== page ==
"To return to Germany and visit with the troops stationed there was a tremendous experience for myself and all of the drivers," said McClenathan. "It couldn't have been done without all of the NHRA sponsors that sent gift items, GM and Fred Simmonds for coordinating the effort, Wayne Reed and Dieter Protsch of the Special Forces Association, and Donna Burrill and Debbie Millner who were such gracious hosts."

"It was an incredible experience," said Troxel. "To give a little something back to the men and women who are away from their families, and who sacrifice so much to protect us, is something I'll always remember."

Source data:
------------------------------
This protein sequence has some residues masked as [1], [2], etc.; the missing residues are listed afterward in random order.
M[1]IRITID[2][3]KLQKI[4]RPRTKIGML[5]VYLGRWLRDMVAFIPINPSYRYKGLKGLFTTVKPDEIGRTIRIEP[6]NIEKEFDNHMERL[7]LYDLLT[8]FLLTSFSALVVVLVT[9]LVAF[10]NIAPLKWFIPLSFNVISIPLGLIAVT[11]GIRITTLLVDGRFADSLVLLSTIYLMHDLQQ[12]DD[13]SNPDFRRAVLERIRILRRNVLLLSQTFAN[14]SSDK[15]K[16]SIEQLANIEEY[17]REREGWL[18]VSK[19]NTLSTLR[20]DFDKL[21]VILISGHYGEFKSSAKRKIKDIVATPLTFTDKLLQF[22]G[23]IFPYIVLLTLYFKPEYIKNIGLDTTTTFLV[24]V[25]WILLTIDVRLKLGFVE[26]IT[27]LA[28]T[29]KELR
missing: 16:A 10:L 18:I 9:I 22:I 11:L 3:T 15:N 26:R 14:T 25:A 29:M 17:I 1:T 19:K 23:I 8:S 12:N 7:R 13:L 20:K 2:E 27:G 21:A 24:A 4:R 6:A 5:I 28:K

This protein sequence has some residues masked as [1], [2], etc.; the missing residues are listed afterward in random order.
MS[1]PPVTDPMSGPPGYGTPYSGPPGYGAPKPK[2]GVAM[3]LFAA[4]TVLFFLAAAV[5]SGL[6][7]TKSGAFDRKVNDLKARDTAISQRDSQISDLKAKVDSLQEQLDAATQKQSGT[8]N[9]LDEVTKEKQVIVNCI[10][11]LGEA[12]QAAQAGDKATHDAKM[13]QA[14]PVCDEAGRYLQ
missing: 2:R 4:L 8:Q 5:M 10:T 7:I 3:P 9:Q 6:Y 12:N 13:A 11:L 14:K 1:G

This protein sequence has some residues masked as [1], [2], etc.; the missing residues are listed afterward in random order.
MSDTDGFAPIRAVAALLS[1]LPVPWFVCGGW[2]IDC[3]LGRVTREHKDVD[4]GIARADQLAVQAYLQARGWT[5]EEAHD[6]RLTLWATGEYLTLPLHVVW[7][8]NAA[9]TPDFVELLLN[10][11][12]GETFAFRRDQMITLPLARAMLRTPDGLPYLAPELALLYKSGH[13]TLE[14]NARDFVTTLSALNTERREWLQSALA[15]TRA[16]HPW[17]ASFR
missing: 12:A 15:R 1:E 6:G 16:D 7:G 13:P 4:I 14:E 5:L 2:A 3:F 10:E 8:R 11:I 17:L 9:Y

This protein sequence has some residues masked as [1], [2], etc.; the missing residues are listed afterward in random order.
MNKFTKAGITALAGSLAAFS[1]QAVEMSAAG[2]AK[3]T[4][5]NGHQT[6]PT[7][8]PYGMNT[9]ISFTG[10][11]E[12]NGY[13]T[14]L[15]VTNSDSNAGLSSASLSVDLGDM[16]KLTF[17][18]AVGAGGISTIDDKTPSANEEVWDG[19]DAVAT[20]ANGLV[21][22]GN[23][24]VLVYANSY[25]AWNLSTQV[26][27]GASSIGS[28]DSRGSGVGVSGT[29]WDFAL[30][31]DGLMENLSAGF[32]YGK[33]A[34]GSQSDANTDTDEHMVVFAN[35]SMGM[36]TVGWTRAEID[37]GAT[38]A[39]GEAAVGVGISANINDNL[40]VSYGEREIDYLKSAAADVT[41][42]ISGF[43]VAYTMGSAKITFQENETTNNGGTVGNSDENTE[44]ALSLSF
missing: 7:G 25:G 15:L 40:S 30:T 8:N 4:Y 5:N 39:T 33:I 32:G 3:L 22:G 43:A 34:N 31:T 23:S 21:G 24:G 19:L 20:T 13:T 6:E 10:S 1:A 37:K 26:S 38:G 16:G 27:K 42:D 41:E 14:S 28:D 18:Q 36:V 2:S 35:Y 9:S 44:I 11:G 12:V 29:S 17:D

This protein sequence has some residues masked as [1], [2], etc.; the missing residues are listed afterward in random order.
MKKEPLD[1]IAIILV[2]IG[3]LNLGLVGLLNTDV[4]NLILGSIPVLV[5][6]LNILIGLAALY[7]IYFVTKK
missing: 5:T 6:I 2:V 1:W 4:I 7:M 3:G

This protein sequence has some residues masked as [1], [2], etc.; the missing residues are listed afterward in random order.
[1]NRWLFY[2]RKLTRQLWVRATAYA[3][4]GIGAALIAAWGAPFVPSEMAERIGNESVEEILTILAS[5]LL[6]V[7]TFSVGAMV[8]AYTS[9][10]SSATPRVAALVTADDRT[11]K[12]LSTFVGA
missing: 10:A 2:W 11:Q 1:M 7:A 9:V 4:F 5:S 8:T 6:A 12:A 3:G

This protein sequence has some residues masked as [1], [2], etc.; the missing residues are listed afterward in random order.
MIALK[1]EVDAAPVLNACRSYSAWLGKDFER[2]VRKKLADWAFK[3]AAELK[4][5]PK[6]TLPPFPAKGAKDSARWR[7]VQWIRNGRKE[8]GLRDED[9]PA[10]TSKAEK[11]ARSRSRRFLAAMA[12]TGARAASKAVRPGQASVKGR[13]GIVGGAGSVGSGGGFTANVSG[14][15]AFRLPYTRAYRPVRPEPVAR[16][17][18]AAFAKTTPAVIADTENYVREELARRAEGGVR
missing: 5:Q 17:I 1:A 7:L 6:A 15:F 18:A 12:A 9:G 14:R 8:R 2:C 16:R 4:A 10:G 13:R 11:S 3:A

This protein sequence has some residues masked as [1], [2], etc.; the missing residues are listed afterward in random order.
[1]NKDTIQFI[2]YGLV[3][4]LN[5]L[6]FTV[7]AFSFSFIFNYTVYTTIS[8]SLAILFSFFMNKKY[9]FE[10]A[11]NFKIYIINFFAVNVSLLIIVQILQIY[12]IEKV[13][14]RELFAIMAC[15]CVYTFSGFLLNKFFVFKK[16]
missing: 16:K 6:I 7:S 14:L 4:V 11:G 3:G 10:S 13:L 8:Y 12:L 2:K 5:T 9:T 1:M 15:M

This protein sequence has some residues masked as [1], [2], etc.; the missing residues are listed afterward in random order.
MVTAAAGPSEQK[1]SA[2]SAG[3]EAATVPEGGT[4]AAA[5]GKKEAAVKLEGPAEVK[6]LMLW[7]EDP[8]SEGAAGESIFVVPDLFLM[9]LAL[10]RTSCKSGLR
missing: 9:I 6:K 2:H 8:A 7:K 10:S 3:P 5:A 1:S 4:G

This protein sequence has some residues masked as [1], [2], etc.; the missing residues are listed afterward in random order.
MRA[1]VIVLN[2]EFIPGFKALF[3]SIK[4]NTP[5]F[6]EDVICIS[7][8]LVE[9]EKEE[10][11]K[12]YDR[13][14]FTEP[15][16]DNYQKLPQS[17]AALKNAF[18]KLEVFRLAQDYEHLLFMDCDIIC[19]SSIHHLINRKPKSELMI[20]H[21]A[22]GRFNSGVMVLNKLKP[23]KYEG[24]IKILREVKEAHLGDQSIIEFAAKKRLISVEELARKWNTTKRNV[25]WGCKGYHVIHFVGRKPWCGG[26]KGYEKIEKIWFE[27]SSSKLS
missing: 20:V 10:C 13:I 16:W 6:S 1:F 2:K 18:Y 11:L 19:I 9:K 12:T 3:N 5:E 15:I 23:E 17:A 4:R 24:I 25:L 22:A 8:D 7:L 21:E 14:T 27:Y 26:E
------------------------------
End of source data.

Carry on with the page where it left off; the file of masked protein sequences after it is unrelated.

The USO is a nonprofit, Congressionally chartered private organization that relies on the generosity of individuals, organizations and corporations to support USO activities. The USO mission is to provide morale, welfare and recreation-type services to our men and women in uniform. The original intent of Congress - and enduring style of USO delivery - is to represent the American people by extending a touch of home to the military. You can make a donation to the USO by going to http://www.uso.org or by calling the USO directly at 1.800.876.7469.